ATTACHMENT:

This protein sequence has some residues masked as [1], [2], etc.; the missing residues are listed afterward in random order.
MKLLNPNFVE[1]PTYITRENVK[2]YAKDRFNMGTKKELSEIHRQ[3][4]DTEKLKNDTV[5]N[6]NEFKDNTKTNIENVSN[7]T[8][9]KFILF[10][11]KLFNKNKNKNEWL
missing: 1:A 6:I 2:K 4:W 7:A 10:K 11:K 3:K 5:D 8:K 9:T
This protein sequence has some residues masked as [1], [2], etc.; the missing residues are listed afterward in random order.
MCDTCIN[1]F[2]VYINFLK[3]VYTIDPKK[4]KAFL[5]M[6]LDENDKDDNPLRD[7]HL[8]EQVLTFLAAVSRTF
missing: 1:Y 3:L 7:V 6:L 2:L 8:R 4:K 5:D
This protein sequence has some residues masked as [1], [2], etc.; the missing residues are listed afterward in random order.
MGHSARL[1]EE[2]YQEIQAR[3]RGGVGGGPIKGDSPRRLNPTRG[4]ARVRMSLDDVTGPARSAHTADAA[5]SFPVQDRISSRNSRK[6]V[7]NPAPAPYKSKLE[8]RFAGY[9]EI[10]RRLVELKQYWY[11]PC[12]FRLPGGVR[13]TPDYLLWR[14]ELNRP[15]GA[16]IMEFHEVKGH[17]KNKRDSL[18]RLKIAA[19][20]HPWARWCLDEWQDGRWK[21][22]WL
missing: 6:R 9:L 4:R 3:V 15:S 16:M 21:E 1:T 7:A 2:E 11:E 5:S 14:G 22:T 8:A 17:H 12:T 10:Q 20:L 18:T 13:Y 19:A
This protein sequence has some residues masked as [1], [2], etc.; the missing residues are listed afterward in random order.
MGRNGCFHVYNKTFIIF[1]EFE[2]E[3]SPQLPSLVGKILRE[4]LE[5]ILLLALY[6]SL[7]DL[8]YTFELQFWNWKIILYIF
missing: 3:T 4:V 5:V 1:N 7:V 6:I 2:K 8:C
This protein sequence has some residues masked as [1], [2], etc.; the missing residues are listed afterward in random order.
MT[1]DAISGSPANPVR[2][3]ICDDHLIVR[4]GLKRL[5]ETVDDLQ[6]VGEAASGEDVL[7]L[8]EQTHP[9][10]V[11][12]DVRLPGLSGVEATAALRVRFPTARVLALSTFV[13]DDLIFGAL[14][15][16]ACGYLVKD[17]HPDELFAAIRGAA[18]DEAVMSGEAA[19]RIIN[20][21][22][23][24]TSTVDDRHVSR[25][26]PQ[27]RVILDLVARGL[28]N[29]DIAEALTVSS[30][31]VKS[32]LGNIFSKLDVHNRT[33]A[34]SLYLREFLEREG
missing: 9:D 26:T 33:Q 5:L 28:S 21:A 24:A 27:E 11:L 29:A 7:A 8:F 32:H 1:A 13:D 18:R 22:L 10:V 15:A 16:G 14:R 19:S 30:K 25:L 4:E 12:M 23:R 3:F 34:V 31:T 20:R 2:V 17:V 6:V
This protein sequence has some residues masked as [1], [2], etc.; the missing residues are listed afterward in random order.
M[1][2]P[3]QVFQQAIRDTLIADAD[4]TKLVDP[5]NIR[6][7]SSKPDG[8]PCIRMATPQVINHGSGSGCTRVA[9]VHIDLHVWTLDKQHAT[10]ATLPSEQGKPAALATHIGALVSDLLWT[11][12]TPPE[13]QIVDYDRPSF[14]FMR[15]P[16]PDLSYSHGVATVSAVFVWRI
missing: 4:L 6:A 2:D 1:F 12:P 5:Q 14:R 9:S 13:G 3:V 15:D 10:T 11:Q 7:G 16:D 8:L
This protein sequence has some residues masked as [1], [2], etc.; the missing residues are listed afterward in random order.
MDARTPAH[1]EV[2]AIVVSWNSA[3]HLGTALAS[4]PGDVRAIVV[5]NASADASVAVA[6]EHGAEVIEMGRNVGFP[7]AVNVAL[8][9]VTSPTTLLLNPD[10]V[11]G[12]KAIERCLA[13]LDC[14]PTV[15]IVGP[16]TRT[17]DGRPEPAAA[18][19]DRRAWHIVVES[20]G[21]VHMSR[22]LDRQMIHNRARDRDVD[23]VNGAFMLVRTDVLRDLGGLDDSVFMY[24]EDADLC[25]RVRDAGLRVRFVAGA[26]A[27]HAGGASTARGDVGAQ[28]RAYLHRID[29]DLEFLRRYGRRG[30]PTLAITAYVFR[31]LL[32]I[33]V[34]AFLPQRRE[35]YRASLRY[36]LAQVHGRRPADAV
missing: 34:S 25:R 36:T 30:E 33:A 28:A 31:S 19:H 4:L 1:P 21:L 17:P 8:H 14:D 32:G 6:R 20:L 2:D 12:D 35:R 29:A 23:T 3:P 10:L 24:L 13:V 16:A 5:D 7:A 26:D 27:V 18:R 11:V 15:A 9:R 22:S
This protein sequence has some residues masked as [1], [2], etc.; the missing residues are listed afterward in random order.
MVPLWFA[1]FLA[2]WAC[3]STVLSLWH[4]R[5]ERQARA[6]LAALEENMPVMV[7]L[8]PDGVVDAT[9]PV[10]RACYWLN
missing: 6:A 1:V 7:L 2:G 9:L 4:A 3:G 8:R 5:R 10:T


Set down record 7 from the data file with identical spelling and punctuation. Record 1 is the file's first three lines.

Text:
This protein sequence has some residues masked as [1], [2], etc.; the missing residues are listed afterward in random order.
MDARTPAH[1]EV[2]AIVVSWNSA[3]HLGTALAS[4]PGDVRAIVV[5]NASADASVAVA[6]EHGAEVIEMGRNVGFP[7]AVNVAL[8][9]VTSPTTLLLNPD[10]V[11]G[12]KAIERCLA[13]LDC[14]PTV[15]IVGP[16]TRT[17]DGRPEPAAA[18][19]DRRAWHIVVES[20]G[21]VHMSR[22]LDRQMIHNRARDRDVD[23]VNGAFMLVRTDVLRDLGGLDDSVFMY[24]EDADLC[25]RVRDAGLRVRFVAGA[26]A[27]HAGGASTARGDVGAQ[28]RAYLHRID[29]DLEFLRRYGRRG[30]PTLAITAYVFR[31]LL[32]I[33]V[34]AFLPQRRE[35]YRASLRY[36]LAQVHGRRPADAV
missing: 34:S 25:R 36:T 30:E 33:A 28:A 31:S 19:H 4:L 1:P 21:L 17:P 8:H 14:D 32:G 6:R 20:L 2:D 12:D 35:R 29:A 23:T 3:P 10:L 24:L 13:V 16:A 5:D 7:A 26:D 27:V 18:R 11:V 15:A 9:R 22:S